Is media trial a contempt of court?
Even though such trials may have some positive influences it also has negative ones too and that's why, Media Trial is considered criminal contempt of court under the” The Contempt of Court Act”.
Criminal contempt of court is categorized into 3 types -
2. Prejudicing trial, and
3. Hindering the administration of justice.
Even before the court takes cognizance of the case, the media itself conducts a separate investigation and build a public opinion against the accused, prejudicing the public, a fair trial or results by presuming the accused as a person who has indeed committed the crime as a result of which his rights and liberty go unredressed. This leads to undue interference with the “administration of justice” by the media calls for proceedings for contempt of court against the media.
In a recent case the editor, printer and publisher and a reporter of a newspaper, along with the petitioner who was a labour union activist, were summarily punished and sent to suffer a six months imprisonment by the High Court for contempt of court through media reporting. To ensure the independence of the judiciary and that the judges could decide cases without fear or favor, the Supreme Court held in a case that - no one else has the power to accuse a judge of his misbehaviour, partiality or incapacity as the courts are created constitutionally for the dispensation of justice.
Should media trials be allowed in cases which are sub-judice?
The term Sub-judice refers to that phase when case or matter is under trial or being considered by a judge or court. In India it is generally considered inappropriate to comment publicly on cases sub-judice, which can be an offence, leading to contempt of court proceedings. The Supreme Court has strongly deprecated the media for interfering with the administration of justice by publishing one-sided articles touching on merits of cases that was sub-judice especially in cases of rape where the identity of the victim must be maintained a secret and sometimes the press for publicity reveal the name of the victim even though this is an offence under Section 228A of the Indian Penal Code. This sub-judice rule is strongly resented by the media and they complain that the Courts interpret the sub-judice rule quite strictly during the course of a hearing to prohibit any discussion on the issues before the Court even if calls for public attention. Even though medical trials interfere with administration of justice, the times it has helped in fulfilment of justice cannot be ignored.In the Jessica Lal Murder Case after the accused was let go by the court, the Media then took the matters in their own hand and the case was reopened because of the sting operation carried out by the media in which it was revealed that the witness were bribed to not reveal the truth in the case. Manu was then convicted for the murder of Jessica Lal.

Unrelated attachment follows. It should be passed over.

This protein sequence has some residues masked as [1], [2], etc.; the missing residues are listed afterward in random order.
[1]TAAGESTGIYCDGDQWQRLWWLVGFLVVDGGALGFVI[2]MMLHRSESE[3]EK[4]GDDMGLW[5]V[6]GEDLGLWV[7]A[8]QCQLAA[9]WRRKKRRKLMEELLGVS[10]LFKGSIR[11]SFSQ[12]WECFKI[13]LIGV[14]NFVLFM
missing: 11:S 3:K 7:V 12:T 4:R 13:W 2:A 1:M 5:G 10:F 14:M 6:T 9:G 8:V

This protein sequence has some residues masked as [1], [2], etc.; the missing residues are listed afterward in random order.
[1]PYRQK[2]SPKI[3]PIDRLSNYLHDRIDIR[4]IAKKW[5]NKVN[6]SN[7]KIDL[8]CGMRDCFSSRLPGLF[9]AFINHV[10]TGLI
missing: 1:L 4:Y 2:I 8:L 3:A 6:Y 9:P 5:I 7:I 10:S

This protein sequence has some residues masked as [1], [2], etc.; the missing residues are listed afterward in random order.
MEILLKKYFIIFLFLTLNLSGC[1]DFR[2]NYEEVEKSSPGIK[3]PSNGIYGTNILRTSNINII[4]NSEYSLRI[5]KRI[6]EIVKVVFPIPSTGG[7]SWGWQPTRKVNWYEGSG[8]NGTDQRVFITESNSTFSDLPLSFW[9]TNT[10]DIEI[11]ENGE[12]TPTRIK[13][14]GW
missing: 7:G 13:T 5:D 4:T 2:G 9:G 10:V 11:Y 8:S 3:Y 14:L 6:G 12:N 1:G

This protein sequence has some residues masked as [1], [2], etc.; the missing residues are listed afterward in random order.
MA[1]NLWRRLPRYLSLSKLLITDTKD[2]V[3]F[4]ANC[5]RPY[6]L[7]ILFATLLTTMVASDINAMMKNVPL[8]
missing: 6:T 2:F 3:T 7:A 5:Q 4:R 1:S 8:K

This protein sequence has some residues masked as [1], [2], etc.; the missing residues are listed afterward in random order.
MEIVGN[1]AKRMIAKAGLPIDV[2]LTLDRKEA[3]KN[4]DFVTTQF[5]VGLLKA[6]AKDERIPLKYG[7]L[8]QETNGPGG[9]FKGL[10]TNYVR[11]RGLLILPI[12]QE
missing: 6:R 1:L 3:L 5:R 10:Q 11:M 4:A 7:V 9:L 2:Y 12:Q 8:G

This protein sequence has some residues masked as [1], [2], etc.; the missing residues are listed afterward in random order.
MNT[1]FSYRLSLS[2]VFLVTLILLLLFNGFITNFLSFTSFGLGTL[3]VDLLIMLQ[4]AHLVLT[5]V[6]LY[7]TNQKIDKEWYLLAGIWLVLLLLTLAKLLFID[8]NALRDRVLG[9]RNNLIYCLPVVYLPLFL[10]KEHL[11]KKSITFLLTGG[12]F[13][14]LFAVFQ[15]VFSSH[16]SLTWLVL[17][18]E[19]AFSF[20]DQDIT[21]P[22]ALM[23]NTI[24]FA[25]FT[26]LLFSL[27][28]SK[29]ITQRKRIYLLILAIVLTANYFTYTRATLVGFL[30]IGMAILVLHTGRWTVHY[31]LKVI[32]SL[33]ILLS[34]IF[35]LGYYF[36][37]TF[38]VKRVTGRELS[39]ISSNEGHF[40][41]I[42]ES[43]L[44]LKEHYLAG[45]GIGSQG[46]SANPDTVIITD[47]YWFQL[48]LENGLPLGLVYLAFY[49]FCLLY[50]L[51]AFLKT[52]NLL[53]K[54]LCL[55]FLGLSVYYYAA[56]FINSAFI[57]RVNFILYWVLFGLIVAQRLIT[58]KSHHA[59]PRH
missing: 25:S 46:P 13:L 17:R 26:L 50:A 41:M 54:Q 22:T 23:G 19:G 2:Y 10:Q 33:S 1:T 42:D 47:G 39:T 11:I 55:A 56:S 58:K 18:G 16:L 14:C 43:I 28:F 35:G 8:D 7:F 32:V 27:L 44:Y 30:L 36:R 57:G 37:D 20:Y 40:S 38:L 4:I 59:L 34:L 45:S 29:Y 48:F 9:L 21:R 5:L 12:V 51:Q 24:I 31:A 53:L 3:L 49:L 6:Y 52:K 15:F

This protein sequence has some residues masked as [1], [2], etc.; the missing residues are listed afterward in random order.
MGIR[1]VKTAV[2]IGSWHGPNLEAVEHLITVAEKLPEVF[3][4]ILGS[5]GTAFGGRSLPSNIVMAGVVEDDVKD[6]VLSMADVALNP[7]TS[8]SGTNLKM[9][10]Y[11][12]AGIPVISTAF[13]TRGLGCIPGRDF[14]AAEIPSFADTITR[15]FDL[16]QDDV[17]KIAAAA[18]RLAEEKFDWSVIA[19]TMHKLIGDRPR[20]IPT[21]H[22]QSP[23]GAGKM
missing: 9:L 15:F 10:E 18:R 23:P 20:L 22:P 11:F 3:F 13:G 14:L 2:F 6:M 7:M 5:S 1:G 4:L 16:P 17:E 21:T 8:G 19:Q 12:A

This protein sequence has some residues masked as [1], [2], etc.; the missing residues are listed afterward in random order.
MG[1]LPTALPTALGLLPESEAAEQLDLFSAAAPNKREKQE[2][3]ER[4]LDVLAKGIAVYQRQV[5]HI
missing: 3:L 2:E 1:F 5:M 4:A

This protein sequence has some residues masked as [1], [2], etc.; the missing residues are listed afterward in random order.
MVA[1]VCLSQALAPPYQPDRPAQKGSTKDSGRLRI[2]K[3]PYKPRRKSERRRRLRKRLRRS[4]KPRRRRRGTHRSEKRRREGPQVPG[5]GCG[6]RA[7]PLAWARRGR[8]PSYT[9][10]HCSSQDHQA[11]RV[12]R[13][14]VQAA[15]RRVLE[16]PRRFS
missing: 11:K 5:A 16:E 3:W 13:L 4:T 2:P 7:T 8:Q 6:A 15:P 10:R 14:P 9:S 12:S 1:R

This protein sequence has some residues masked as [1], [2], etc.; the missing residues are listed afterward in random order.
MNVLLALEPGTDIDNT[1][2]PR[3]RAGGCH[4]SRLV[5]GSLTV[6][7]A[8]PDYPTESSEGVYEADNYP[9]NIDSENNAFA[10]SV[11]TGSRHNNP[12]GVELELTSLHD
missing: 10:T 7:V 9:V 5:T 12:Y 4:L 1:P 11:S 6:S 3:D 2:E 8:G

We can see in cases like Priyadarshini Mattoo Case that where the law failed, media pulled up its socks and ensured that justice was not denied. As after the court had acquitted the accused, media were the one to bring about the fact that a crucial evidence had been ignored by the court. However, is this sort of media intervention legally justifiable? And The fact that the media must do a sting operation, in this case, points at the lack of integrity of the Indian police force and judiciary.
The investigation by media leads to some people getting justice but also leads to the violation of certain rights of the people, some people's life getting ruined and creates loopholes in the procedure of criminal justice system. The Supreme Court explains that the fundamental principle behind the freedom of the press is 'People's Right to Know'. But the court has also said in a case that “There is procedure established by law governing the conduct of trial of a person accused of an offence. A trial by press, electronic media or public agitation is against the very essence of rule of law which can very well lead to miscarriage of justice. Hence, there must be proper regulation of media by the courts in order to avoid the regular clash and the balance between freedom of press and rights of the accused should be maintained and that will be done taking into consideration the guidelines under the 200th report of law commission titled, “Trial by Media: Free Speech vs. Fair Trial Under Criminal Procedure” (Amendments to the Contempt of Court Act, 1971).